brother jakeFor my latest endeavor, I decided that instead of my typical talk-real-fast style, I’d try something wildly different–sing-real-fast. So, without further adieu, I give you The True Believing Mormon Dude. I hope you enjoy it.

Now that you’ve seen that, you may be wondering–what exactly was I trying to say with this video? And the short answer is, I don’t really know. I mean, sure, there were a few things I had in mind as I made it–the conformity that Church membership and participation breeds, the homogeneity of belief among Mormons, etc.–but we were all aware of those things. Or at least we are all aware that many people see Mormonism that way.

Poking fun at the quirks of Mormon culture is easy. It’s a lazy man’s game, which works out great for me, since I am a lazy man. But the far more interesting issue to me is what will happen to Mormonism in the future. The current super-homogenized Church structure (and culture) is in large part a product of Correlation, but I think we may be in entering a new chapter in the relationship between Mormonism and American culture as Mormonism continues to drift into the mainstream. Now, when I say “drift into the cultural mainstream,” I’m not saying that now everyone wants to be a Mormon or people don’t find Mormon beliefs odd anymore. I’m just arguing that in the wake of recent events (two Mormon presidential candidates, The Book of Mormon on Broadway, etc.), awareness of Mormonism is becoming a part of the common cultural language in the U.S.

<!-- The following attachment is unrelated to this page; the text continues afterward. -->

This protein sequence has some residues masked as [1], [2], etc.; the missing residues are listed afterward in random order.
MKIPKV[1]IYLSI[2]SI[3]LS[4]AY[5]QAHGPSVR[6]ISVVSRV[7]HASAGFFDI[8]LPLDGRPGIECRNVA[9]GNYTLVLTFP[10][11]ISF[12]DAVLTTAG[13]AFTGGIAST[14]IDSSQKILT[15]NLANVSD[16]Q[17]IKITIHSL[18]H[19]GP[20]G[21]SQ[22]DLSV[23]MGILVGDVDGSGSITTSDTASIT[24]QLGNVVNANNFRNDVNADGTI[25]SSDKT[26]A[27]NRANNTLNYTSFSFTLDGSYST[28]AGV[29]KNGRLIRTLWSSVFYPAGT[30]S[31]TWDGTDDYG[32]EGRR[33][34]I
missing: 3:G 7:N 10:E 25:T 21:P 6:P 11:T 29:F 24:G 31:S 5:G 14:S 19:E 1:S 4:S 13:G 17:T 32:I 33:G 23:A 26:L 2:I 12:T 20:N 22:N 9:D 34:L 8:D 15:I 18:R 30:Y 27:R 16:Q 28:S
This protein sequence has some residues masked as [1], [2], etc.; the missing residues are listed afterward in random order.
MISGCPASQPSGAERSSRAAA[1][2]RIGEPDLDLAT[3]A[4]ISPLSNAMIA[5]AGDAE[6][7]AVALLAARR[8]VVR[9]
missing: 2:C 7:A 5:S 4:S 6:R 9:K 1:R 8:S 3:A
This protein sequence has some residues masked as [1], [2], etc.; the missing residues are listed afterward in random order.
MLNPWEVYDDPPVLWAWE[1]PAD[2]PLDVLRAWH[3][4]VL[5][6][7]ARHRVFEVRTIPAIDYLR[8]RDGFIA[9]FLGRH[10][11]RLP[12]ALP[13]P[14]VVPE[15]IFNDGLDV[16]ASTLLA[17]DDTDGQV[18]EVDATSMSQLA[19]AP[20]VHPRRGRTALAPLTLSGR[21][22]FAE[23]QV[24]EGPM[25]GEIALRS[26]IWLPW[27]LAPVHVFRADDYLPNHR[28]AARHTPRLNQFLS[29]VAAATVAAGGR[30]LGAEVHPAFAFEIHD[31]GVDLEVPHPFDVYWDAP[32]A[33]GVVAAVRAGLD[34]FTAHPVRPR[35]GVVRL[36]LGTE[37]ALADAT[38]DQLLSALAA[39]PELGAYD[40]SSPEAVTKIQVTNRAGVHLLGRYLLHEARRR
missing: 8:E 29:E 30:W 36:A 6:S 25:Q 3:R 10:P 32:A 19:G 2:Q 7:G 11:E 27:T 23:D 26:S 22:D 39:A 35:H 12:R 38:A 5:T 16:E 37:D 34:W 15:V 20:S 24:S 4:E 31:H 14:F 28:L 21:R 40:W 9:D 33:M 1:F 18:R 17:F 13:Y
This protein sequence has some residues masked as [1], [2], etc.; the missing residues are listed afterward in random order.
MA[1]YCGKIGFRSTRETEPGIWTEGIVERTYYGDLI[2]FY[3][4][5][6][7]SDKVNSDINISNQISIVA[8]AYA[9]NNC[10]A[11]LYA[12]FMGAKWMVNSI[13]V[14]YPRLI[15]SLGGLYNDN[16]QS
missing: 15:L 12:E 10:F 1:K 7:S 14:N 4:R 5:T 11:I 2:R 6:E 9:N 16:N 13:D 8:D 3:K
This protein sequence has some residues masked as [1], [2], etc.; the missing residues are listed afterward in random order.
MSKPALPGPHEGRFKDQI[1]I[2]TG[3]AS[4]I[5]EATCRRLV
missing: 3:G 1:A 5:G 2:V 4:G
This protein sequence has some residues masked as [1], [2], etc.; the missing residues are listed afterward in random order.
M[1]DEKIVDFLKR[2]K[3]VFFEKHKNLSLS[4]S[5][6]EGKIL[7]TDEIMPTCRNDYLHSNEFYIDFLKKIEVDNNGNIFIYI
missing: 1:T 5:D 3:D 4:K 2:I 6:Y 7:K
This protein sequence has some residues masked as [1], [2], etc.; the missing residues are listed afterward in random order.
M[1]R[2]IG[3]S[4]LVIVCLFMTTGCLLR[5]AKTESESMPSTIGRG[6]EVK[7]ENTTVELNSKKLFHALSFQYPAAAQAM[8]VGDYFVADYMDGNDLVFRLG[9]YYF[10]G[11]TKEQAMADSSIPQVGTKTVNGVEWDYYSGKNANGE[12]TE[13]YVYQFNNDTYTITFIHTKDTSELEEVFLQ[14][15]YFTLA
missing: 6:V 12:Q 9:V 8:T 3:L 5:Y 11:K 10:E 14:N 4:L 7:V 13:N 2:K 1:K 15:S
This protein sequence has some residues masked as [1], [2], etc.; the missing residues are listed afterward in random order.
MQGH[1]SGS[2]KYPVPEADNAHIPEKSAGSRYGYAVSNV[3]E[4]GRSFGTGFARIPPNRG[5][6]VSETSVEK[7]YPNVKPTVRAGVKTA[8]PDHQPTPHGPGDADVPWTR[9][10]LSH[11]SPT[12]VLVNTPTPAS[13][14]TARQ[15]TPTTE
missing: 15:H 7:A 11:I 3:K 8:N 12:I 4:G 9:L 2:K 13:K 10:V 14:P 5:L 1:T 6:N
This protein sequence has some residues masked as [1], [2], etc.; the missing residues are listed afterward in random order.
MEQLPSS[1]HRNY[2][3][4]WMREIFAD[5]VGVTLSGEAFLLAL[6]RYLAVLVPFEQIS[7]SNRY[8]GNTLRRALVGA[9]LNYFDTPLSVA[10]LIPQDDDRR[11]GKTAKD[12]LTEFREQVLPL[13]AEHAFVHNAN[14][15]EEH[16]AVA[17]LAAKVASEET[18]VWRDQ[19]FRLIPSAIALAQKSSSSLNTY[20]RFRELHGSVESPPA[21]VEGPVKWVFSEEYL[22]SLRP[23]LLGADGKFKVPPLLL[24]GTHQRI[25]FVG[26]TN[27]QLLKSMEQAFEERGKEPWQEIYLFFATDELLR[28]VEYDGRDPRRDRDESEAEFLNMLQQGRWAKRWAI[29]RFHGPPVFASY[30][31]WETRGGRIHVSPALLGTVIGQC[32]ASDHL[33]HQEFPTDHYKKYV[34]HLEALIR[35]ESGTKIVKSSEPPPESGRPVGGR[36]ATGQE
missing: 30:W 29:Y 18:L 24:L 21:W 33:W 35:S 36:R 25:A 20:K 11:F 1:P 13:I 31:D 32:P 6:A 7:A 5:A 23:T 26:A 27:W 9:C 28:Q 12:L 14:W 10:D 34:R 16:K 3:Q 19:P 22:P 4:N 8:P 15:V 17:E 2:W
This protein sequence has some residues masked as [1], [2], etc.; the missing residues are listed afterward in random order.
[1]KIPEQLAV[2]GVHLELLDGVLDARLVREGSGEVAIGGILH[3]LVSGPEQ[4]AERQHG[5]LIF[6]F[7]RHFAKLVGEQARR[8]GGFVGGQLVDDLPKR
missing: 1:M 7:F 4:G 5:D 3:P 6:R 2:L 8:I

The transition from being a largely unknown oddball to a quirky kid brother in American culture is one I’m curious to see unfold. What will the implications be for the members? Will the increased awareness in the outside world cause a dehomogenization of beliefs and participation levels among Mormons? Will our tendency to see ourselves as the object of persecution make us more insular? Will something completely different happen that I’m not even considering right now because I haven’t thought of it?

You people are smart. You tell me.